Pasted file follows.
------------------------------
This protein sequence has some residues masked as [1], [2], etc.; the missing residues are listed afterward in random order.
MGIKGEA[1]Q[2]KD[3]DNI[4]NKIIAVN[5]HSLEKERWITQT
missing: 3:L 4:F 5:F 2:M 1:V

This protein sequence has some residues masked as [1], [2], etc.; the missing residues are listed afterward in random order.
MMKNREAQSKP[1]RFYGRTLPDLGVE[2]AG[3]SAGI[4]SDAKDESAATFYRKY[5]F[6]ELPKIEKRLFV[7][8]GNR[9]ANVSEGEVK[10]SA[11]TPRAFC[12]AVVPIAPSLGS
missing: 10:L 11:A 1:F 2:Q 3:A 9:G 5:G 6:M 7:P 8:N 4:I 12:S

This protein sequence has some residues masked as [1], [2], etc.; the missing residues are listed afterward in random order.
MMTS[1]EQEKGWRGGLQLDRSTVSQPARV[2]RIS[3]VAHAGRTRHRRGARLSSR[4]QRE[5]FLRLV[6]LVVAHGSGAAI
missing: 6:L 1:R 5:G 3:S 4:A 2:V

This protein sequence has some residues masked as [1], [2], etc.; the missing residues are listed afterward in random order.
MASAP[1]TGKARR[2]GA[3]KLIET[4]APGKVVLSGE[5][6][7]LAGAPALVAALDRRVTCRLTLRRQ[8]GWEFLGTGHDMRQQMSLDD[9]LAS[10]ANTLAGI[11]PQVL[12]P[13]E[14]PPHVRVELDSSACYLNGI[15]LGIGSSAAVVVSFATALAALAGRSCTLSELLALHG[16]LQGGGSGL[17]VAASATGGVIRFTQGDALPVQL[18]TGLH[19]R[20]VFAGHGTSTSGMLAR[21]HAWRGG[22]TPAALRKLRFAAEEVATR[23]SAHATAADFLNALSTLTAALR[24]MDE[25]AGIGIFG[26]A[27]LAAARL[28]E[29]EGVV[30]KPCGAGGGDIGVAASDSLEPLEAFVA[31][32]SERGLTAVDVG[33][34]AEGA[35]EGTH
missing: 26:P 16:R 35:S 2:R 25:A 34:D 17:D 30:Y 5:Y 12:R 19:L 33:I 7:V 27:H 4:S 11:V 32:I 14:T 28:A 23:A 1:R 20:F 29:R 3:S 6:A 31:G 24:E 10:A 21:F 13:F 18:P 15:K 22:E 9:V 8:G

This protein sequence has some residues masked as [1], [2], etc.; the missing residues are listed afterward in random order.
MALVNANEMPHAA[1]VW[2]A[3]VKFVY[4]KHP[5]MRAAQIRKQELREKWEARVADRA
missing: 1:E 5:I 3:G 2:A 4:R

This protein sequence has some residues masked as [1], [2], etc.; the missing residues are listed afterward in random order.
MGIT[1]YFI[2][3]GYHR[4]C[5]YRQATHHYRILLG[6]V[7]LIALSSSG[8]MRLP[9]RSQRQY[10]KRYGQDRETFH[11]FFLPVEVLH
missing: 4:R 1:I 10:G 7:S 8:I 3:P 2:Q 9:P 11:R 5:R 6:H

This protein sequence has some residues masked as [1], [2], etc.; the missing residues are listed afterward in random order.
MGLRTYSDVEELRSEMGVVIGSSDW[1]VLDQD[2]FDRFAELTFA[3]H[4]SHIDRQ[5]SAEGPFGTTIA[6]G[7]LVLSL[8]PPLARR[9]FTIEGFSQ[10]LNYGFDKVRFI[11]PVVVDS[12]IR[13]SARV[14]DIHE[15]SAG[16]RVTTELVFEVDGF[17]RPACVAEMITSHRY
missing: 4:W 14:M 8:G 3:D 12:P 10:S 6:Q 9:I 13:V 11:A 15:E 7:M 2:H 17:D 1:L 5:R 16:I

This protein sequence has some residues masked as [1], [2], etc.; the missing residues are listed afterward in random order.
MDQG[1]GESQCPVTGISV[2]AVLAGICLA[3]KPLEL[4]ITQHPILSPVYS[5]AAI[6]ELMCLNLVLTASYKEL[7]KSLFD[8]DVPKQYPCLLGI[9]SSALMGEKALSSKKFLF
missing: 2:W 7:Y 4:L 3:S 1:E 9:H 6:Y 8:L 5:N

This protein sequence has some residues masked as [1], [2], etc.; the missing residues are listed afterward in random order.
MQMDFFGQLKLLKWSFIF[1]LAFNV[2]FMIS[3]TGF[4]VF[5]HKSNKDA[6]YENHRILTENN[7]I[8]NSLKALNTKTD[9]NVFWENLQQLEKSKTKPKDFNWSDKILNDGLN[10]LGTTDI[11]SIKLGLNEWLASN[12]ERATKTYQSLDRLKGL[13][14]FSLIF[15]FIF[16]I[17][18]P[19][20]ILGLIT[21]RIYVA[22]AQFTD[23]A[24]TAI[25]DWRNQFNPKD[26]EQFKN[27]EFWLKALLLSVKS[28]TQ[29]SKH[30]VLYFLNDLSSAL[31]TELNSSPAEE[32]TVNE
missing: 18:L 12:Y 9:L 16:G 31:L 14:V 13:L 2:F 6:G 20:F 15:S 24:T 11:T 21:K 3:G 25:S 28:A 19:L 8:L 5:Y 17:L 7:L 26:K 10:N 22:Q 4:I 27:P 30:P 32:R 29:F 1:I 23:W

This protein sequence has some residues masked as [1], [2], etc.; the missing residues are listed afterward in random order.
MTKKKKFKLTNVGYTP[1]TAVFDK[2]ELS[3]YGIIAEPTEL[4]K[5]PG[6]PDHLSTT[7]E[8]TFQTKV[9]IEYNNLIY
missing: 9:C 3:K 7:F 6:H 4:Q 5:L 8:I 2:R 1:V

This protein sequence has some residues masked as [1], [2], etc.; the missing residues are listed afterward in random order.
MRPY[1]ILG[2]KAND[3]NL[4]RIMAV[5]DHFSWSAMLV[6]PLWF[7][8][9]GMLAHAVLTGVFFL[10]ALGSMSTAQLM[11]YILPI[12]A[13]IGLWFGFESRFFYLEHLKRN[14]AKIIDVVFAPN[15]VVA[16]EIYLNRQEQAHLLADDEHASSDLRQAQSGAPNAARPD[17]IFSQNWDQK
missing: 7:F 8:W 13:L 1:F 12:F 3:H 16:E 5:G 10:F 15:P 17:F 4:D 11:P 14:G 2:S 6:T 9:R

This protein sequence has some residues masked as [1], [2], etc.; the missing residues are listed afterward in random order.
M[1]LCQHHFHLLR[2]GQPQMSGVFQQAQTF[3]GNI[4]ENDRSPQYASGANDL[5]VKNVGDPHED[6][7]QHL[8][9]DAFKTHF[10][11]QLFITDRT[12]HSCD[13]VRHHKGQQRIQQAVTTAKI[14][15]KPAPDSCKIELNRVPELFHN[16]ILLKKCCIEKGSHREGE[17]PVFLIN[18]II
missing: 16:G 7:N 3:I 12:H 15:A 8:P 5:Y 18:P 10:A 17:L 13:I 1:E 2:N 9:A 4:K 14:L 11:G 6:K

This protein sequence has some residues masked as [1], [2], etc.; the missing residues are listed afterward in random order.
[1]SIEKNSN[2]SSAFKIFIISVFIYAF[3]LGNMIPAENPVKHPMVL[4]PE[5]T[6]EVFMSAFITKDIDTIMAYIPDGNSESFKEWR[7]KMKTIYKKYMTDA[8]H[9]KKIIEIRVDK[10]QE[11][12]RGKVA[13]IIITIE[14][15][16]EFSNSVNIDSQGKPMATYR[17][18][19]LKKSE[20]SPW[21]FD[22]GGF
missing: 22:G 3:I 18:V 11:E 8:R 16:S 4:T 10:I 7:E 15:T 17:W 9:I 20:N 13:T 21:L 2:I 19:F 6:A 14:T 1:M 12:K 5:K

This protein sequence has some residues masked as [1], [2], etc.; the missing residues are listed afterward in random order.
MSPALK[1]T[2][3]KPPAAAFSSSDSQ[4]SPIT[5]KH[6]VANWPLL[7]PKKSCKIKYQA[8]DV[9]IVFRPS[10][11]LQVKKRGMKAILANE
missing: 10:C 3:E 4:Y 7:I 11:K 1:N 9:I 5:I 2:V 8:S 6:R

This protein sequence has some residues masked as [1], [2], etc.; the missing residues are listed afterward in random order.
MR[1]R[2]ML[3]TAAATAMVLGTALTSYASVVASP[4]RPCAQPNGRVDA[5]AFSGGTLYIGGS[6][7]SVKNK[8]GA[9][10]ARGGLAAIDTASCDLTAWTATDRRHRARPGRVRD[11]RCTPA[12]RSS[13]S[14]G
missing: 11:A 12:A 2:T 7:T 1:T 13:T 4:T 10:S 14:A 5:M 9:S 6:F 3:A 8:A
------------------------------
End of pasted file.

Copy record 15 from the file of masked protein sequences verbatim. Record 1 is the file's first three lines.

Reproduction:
This protein sequence has some residues masked as [1], [2], etc.; the missing residues are listed afterward in random order.
MR[1]R[2]ML[3]TAAATAMVLGTALTSYASVVASP[4]RPCAQPNGRVDA[5]AFSGGTLYIGGS[6][7]SVKNK[8]GA[9][10]ARGGLAAIDTASCDLTAWTATDRRHRARPGRVRD[11]RCTPA[12]RSS[13]S[14]G
missing: 11:A 12:A 2:T 7:T 1:T 13:T 4:T 10:S 14:A 5:M 9:S 6:F 3:A 8:A